Concrete Specification Review

Concrete specification should include the following to maximize the probability of successful bonding of non-permeable floor coverings:

    Water / cement ratio should be .45 Aggregate must be well graded, to minimize total water and cement (paste) ASTM C 33 Compressive strength, minimum 5,000 psi Elimination of all CaCl & NaCl 0% Concrete Density 140 lbs. /ft3 Slump (Rheology) 4″ Air _6.5%

Placement

The preferred placement which should always be specified in compaction and a light steel trowel finish to minimize the disruption of the paste and aggregate distribution. The best finish is a light steel trowel finish, as this will provide for the least amount of paste brought to the surface. Any other type of finish will require more significant surface preparation.Remember that the paste on the surface has the highest water / cement ratio and, therefore, will be the weakest part of the concrete.

Cure

Cure conditions should be clearly stated in any specification for concrete to accept non-permeable durable goods. The best results will be with a minimum 7 day wet cure provided by ponding, sprinkling or wet coverings. All curing compounds should be avoided. Under no conditions should the concrete be placed when temperatures are below 50°F (10°C) or above 90°F (32°C). Prior to application of any resinous coatings or toppings, calcium chloride tests should be performed to evaluate the rate of moisture vapor transmission of the slab. The resinous system manufacturer should be consulted concerning allowable moisture levels prior to product application.

Finishing

The Selection Process

Figure 5.7, lists the concerns and needs of plant engineers planning a floor renovation, based on a national poll. Additional reasons for flooring projects include: aesthetics, light reflectivity, impact, material, maintenance procedures and potential for future change in area usages.

HEAVY FORK LIFT TRAFFIC — The specified system must withstand high abrasion from rolling loads. Generally, thicker systems (1/8″) or greater are used to provide sufficient wear resistance and protect against impact when forks or the forklift load is dropped.

CLEANABILITY — Maintenance of clean surfaces is critical in certain areas. A delicate balance must be struck between cleanability and slip protection, especially in wet areas. In addition, selected systems should resist both the mechanical and chemical demands of the cleaning operation. Working closely with the specifier, manufacturer and installing contractor will help insure cleanable systems are installed. It is a good idea to have a sign off on submitted samples to create a standard of performance or, better yet, sign off on (or approve) a project mock up prior to installation of the entire area.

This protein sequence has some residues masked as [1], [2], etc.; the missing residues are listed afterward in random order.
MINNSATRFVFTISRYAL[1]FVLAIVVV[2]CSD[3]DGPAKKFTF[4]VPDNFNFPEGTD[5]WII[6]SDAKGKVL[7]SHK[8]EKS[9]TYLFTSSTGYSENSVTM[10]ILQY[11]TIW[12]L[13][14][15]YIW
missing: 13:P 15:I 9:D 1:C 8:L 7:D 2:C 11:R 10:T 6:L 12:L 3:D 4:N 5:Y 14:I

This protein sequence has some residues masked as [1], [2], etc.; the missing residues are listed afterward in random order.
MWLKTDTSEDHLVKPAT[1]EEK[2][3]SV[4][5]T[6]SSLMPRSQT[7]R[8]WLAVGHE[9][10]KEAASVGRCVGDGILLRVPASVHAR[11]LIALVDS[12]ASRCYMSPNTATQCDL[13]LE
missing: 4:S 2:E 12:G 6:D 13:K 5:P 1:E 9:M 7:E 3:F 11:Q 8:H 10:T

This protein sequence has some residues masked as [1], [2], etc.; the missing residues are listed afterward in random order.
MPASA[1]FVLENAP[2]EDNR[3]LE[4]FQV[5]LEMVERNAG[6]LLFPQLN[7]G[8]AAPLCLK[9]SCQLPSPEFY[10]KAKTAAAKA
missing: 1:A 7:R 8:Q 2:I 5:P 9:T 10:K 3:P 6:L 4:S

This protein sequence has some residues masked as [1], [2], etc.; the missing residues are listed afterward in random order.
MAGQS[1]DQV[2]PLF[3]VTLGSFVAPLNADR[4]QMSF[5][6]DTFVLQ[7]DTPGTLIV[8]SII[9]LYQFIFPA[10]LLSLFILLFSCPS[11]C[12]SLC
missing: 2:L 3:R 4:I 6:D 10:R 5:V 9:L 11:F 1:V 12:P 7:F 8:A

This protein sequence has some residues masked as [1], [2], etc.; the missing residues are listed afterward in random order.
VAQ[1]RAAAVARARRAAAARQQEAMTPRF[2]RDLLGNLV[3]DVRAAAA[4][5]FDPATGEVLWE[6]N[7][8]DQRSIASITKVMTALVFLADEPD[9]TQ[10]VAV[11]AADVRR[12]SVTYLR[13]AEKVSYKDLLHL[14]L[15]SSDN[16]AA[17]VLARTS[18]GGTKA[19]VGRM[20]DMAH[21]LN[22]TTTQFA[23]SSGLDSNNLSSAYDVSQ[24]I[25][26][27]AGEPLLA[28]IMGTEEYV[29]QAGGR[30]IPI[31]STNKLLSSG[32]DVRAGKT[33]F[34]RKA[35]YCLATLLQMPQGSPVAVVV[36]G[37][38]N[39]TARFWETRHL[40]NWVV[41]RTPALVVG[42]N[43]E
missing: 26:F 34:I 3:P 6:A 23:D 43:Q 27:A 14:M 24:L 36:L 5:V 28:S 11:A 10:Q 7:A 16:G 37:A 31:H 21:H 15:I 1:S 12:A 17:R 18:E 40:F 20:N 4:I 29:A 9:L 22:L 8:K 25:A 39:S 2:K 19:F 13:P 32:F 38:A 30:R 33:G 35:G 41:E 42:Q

SLIP RESISTANCE — As detailed above, needs for cleanability and safety dictate required surface profile. Typically, for more aggressive requirements, aggregates are incorporated into the resinous floor system. The size, shape, and type of slip-resistant additive is determined by the environment the floor is exposed to. The degree to which these aggregates are covered or encapsulated impacts how aggressively they protect against slips and falls. Often overlooked, Slip resistance is an important system attribute to help insure worker safety. Accidents attributed to slips and falls cost employers millions annually in lost time and lawsuits.

HARSH CHEMICALS — Both process and cleaning chemicals present challenges to resinous protection systems. Temperature, length of exposure (time), concentration, maintenance routine, and potential for chemicals to mix with other chemicals are all necessary pieces of information. With this information, the material manufacturer can recommend the proper protective system.

HEAVY FOOT TRAFFIC — Foot traffic can be aggressive from an abrasion standpoint if abrasive dirt is present in an area. Thin mil coating systems (